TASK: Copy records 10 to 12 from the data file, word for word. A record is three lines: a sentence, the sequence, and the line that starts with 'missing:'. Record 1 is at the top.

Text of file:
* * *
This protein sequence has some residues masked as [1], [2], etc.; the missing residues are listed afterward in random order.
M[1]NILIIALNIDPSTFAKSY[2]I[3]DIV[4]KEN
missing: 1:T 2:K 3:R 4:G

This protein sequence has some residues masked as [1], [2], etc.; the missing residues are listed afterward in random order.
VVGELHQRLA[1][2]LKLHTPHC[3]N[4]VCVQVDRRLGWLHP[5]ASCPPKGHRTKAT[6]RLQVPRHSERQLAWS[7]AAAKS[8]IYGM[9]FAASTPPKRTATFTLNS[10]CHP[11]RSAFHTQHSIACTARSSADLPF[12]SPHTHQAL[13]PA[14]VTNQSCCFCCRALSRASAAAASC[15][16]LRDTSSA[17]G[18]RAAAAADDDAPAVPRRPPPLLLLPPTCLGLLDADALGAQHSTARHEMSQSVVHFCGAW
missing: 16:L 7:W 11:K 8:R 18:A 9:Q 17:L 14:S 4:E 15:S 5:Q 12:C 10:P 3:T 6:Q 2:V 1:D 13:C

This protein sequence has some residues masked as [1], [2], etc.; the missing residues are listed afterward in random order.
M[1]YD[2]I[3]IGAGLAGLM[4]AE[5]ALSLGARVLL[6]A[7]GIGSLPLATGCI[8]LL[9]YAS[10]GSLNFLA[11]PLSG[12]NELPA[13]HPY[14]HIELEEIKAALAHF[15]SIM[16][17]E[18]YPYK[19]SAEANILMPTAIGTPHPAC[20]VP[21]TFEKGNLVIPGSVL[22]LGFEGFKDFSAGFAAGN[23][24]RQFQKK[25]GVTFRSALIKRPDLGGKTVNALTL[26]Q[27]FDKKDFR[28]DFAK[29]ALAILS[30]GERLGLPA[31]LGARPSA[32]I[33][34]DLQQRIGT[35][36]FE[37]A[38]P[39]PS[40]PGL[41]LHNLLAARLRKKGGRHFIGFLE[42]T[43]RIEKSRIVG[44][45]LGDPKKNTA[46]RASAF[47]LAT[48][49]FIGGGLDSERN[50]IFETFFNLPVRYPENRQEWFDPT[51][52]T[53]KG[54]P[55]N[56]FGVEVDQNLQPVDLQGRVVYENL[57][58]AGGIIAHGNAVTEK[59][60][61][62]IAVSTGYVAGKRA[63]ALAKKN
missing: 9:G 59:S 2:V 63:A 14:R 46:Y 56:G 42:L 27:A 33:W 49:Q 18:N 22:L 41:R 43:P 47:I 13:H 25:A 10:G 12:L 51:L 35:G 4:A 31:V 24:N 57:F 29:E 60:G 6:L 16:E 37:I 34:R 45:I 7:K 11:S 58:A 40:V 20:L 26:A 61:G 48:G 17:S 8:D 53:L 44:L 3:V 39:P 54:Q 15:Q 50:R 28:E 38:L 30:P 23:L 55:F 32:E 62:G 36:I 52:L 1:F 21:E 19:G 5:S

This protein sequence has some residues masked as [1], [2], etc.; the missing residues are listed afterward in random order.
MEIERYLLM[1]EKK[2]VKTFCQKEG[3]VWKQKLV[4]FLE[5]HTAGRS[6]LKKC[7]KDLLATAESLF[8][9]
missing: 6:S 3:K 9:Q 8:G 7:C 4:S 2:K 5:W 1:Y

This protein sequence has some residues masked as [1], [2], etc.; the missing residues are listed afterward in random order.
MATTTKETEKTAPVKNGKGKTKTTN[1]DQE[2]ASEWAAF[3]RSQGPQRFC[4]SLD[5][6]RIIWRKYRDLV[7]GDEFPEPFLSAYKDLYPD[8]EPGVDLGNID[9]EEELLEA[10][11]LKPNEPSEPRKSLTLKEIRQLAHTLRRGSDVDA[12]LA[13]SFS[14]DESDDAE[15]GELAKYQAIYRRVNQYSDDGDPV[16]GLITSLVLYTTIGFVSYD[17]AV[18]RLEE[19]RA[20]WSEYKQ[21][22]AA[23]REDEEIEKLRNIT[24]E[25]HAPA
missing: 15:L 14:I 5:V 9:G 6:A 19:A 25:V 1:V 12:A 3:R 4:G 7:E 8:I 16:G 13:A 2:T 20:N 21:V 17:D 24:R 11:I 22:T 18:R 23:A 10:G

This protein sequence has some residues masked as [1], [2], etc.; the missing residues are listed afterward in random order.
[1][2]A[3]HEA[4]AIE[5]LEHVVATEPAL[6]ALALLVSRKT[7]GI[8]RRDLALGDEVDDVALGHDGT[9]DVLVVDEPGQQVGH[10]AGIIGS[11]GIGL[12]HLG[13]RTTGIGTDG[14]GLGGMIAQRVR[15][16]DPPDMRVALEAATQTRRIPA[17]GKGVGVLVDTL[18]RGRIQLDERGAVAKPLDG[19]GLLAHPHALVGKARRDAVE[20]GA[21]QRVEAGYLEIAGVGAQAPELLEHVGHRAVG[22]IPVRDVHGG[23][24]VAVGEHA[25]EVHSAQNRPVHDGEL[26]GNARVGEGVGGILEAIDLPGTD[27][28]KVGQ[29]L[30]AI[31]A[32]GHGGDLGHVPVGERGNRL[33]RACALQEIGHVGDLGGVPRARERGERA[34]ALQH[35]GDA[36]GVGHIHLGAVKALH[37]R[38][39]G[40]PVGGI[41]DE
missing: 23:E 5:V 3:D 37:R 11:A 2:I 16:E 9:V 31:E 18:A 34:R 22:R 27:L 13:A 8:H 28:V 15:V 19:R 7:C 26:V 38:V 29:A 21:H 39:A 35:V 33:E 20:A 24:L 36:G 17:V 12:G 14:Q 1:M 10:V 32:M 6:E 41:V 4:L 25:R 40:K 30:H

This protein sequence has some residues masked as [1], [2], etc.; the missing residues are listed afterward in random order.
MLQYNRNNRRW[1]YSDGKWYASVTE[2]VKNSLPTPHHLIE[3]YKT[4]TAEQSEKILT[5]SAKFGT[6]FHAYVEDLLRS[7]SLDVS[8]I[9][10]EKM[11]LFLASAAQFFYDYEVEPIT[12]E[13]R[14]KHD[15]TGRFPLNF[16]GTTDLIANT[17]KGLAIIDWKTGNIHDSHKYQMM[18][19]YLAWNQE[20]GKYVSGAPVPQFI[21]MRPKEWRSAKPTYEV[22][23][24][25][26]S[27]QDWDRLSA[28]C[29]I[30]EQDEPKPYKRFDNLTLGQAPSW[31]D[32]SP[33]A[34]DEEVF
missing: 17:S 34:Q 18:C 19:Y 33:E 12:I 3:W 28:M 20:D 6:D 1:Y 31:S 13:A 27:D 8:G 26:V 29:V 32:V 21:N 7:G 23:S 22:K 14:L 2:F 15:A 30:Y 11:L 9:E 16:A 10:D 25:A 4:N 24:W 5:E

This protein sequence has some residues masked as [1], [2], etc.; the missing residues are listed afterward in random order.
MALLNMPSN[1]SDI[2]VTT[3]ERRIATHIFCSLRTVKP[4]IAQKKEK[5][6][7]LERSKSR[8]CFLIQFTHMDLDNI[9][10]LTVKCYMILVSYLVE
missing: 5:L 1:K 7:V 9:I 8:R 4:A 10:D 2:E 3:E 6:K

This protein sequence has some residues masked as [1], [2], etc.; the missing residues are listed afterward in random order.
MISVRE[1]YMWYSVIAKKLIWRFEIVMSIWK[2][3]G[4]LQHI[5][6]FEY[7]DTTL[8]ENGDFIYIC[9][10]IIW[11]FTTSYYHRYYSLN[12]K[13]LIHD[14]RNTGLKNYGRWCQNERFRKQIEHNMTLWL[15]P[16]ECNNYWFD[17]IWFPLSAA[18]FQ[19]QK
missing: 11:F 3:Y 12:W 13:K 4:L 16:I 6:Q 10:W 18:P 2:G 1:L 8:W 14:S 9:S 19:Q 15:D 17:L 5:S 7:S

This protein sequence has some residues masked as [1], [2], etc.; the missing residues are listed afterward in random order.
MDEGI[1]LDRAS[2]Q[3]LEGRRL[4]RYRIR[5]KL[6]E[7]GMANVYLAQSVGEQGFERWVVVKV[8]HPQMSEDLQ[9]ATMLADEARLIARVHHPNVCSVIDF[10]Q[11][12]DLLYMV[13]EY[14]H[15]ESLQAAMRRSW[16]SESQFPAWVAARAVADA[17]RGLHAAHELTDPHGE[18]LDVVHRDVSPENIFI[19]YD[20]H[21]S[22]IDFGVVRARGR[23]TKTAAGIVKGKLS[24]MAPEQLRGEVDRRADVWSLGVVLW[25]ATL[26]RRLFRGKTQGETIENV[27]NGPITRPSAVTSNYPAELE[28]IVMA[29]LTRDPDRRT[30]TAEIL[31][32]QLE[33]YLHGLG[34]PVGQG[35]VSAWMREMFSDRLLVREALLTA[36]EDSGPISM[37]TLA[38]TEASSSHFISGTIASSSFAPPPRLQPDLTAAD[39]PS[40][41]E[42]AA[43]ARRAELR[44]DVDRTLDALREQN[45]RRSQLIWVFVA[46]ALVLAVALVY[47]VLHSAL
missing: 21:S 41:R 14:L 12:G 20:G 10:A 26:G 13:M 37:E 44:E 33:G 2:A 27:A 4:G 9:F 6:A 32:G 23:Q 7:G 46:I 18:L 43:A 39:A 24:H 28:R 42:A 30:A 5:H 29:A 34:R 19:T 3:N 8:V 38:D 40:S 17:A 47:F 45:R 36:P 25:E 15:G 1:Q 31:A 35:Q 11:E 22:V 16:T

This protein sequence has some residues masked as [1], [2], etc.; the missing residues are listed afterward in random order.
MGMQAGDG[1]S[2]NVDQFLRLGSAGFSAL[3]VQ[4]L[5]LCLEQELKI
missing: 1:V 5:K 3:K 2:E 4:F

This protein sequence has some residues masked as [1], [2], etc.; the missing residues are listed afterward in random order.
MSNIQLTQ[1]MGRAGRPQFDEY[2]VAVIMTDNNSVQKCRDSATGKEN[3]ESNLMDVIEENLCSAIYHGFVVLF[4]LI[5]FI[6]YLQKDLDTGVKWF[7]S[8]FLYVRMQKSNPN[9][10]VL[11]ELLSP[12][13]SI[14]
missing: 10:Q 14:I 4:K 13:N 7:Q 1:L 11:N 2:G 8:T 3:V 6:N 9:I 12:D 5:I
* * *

This protein sequence has some residues masked as [1], [2], etc.; the missing residues are listed afterward in random order.
MDEGI[1]LDRAS[2]Q[3]LEGRRL[4]RYRIR[5]KL[6]E[7]GMANVYLAQSVGEQGFERWVVVKV[8]HPQMSEDLQ[9]ATMLADEARLIARVHHPNVCSVIDF[10]Q[11][12]DLLYMV[13]EY[14]H[15]ESLQAAMRRSW[16]SESQFPAWVAARAVADA[17]RGLHAAHELTDPHGE[18]LDVVHRDVSPENIFI[19]YD[20]H[21]S[22]IDFGVVRARGR[23]TKTAAGIVKGKLS[24]MAPEQLRGEVDRRADVWSLGVVLW[25]ATL[26]RRLFRGKTQGETIENV[27]NGPITRPSAVTSNYPAELE[28]IVMA[29]LTRDPDRRT[30]TAEIL[31][32]QLE[33]YLHGLG[34]PVGQG[35]VSAWMREMFSDRLLVREALLTA[36]EDSGPISM[37]TLA[38]TEASSSHFISGTIASSSFAPPPRLQPDLTAAD[39]PS[40][41]E[42]AA[43]ARRAELR[44]DVDRTLDALREQN[45]RRSQLIWVFVA[46]ALVLAVALVY[47]VLHSAL
missing: 21:S 41:R 14:L 12:G 20:G 10:A 26:G 13:M 37:E 44:E 33:G 2:A 27:A 4:G 9:F 6:A 32:G 23:Q 7:G 46:I 18:L 43:A 39:A 24:H 28:R 42:A 30:A 5:H 29:A 34:R 19:T 3:N 8:V 38:D 40:S 17:A 47:F 45:R 36:P 25:E 15:G 1:Q 31:A 35:Q 11:E 22:V 16:T

This protein sequence has some residues masked as [1], [2], etc.; the missing residues are listed afterward in random order.
MGMQAGDG[1]S[2]NVDQFLRLGSAGFSAL[3]VQ[4]L[5]LCLEQELKI
missing: 1:V 5:K 3:K 2:E 4:F

This protein sequence has some residues masked as [1], [2], etc.; the missing residues are listed afterward in random order.
MSNIQLTQ[1]MGRAGRPQFDEY[2]VAVIMTDNNSVQKCRDSATGKEN[3]ESNLMDVIEENLCSAIYHGFVVLF[4]LI[5]FI[6]YLQKDLDTGVKWF[7]S[8]FLYVRMQKSNPN[9][10]VL[11]ELLSP[12][13]SI[14]
missing: 10:Q 14:I 4:K 13:N 7:Q 1:L 11:N 2:G 8:T 3:V 6:N 9:I 12:D 5:I